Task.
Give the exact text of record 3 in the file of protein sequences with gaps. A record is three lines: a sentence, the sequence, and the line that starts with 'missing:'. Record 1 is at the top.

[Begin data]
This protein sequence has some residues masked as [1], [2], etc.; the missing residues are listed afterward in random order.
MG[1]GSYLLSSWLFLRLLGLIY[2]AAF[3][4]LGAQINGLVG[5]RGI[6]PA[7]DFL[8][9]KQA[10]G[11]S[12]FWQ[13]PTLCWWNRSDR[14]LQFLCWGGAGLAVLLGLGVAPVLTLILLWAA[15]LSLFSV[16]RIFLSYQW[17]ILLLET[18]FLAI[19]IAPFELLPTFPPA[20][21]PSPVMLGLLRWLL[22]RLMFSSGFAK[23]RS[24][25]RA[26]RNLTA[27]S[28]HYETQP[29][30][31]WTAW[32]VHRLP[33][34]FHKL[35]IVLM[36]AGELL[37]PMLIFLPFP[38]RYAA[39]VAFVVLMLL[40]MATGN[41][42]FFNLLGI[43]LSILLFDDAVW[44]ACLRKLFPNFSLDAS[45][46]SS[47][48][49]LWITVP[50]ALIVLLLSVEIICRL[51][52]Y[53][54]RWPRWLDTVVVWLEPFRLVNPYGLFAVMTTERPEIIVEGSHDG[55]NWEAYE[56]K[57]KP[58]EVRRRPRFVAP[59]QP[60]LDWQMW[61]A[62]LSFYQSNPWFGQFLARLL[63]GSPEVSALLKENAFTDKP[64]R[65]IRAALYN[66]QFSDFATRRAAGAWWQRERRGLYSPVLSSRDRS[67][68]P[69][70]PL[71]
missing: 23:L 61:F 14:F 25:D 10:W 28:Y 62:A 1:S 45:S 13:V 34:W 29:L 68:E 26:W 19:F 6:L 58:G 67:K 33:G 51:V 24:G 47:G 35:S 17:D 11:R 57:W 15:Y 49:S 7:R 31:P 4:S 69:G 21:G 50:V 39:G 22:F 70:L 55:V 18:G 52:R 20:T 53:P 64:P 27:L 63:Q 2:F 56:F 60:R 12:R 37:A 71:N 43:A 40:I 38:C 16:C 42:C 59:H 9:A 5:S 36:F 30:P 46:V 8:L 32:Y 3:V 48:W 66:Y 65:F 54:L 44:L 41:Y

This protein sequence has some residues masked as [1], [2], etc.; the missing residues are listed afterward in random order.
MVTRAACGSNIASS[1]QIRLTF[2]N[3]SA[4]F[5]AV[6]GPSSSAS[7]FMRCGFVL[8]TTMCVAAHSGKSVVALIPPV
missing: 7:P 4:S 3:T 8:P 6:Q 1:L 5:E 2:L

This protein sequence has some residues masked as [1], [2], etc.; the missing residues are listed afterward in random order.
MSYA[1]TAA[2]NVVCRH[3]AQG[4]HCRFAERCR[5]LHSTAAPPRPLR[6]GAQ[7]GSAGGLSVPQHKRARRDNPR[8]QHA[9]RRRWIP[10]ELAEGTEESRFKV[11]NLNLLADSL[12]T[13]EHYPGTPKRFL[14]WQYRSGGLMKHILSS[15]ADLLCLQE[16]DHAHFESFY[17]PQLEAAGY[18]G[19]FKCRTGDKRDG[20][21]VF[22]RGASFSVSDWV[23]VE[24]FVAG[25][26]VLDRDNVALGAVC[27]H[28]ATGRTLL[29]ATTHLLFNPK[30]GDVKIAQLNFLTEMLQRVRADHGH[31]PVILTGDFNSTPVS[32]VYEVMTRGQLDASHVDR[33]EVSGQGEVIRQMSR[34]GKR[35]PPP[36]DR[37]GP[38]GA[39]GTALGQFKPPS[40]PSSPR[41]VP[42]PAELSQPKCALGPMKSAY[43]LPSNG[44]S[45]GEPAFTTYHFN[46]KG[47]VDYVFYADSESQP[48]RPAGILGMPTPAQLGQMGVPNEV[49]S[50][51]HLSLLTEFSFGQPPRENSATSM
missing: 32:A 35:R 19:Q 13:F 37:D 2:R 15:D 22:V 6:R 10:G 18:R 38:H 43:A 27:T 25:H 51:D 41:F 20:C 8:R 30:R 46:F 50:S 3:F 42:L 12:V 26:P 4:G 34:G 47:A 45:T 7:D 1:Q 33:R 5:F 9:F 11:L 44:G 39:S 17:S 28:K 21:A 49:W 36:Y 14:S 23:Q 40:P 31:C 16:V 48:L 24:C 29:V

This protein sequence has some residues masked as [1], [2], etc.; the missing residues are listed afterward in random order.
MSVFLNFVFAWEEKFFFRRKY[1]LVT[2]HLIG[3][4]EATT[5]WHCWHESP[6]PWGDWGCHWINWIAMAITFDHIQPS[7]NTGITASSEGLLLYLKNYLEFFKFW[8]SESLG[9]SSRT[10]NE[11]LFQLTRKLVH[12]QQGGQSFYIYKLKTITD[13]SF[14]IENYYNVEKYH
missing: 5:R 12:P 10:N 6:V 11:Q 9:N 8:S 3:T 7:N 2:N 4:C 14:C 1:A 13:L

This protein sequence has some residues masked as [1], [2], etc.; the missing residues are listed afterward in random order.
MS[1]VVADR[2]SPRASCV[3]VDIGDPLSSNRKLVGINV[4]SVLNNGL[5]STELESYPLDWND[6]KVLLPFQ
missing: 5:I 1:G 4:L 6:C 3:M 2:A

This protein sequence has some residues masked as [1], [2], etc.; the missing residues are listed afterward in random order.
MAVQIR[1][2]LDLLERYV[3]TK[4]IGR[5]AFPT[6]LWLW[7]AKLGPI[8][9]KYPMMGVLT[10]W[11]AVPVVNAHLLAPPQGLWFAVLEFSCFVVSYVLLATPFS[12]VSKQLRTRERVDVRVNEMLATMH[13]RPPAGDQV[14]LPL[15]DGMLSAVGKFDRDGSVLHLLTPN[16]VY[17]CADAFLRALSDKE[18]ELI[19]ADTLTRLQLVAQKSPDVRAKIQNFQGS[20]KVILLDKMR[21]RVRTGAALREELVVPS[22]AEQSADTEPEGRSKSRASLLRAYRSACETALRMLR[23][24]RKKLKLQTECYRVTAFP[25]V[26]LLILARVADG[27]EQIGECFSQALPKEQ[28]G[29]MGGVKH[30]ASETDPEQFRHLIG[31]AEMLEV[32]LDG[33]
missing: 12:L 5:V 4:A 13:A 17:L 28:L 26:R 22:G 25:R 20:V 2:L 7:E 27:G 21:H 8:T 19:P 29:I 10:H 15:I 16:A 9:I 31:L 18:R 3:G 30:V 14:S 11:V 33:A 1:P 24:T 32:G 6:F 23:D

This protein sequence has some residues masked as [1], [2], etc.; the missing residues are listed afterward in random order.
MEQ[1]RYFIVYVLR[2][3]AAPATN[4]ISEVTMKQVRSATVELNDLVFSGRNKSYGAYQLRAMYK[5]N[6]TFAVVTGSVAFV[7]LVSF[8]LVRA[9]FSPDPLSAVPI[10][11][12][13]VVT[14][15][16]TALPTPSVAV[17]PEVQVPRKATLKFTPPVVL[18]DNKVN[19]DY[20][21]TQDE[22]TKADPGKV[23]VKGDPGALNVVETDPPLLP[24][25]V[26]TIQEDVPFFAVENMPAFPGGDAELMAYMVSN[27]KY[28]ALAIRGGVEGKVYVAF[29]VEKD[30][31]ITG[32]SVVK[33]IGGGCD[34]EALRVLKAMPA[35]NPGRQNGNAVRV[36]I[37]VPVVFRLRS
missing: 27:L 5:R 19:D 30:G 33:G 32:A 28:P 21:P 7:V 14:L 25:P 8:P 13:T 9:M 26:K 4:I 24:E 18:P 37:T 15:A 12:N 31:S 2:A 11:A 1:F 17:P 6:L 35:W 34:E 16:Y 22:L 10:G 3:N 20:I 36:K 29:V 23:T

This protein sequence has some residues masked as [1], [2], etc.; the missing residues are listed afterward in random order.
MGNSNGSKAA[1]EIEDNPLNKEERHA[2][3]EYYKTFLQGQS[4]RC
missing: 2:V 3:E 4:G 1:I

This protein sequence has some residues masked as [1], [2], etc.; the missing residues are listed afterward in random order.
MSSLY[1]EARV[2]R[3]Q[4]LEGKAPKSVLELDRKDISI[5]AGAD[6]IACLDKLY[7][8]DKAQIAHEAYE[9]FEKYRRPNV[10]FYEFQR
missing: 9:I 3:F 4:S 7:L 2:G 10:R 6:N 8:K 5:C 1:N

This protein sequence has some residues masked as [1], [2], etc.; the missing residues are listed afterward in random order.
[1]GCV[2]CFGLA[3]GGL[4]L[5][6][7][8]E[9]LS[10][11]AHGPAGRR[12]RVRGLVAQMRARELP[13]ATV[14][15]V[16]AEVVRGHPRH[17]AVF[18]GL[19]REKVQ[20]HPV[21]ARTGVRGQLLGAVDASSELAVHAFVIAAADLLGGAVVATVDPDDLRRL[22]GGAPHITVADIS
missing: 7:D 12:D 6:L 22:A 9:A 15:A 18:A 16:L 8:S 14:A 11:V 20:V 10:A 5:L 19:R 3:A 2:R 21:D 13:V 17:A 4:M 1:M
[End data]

This protein sequence has some residues masked as [1], [2], etc.; the missing residues are listed afterward in random order.
MSYA[1]TAA[2]NVVCRH[3]AQG[4]HCRFAERCR[5]LHSTAAPPRPLR[6]GAQ[7]GSAGGLSVPQHKRARRDNPR[8]QHA[9]RRRWIP[10]ELAEGTEESRFKV[11]NLNLLADSL[12]T[13]EHYPGTPKRFL[14]WQYRSGGLMKHILSS[15]ADLLCLQE[16]DHAHFESFY[17]PQLEAAGY[18]G[19]FKCRTGDKRDG[20][21]VF[22]RGASFSVSDWV[23]VE[24]FVAG[25][26]VLDRDNVALGAVC[27]H[28]ATGRTLL[29]ATTHLLFNPK[30]GDVKIAQLNFLTEMLQRVRADHGH[31]PVILTGDFNSTPVS[32]VYEVMTRGQLDASHVDR[33]EVSGQGEVIRQMSR[34]GKR[35]PPP[36]DR[37]GP[38]GA[39]GTALGQFKPPS[40]PSSPR[41]VP[42]PAELSQPKCALGPMKSAY[43]LPSNG[44]S[45]GEPAFTTYHFN[46]KG[47]VDYVFYADSESQP[48]RPAGILGMPTPAQLGQMGVPNEV[49]S[50][51]HLSLLTEFSFGQPPRENSATSM
missing: 32:A 35:R 19:Q 13:F 37:D 2:R 15:D 22:V 6:R 10:G 18:R 38:H 43:A 27:T 25:H 51:D 41:F 20:C 8:R 30:R 46:F 50:S 3:F 42:L 12:V 26:P 4:G 34:G 47:A 45:T 7:D 1:Q 33:R 5:F 9:F 11:L 44:G 39:S 17:S 28:K 21:A 49:W 36:Y 14:S 23:Q 40:P 31:C 16:V 48:L 24:C 29:V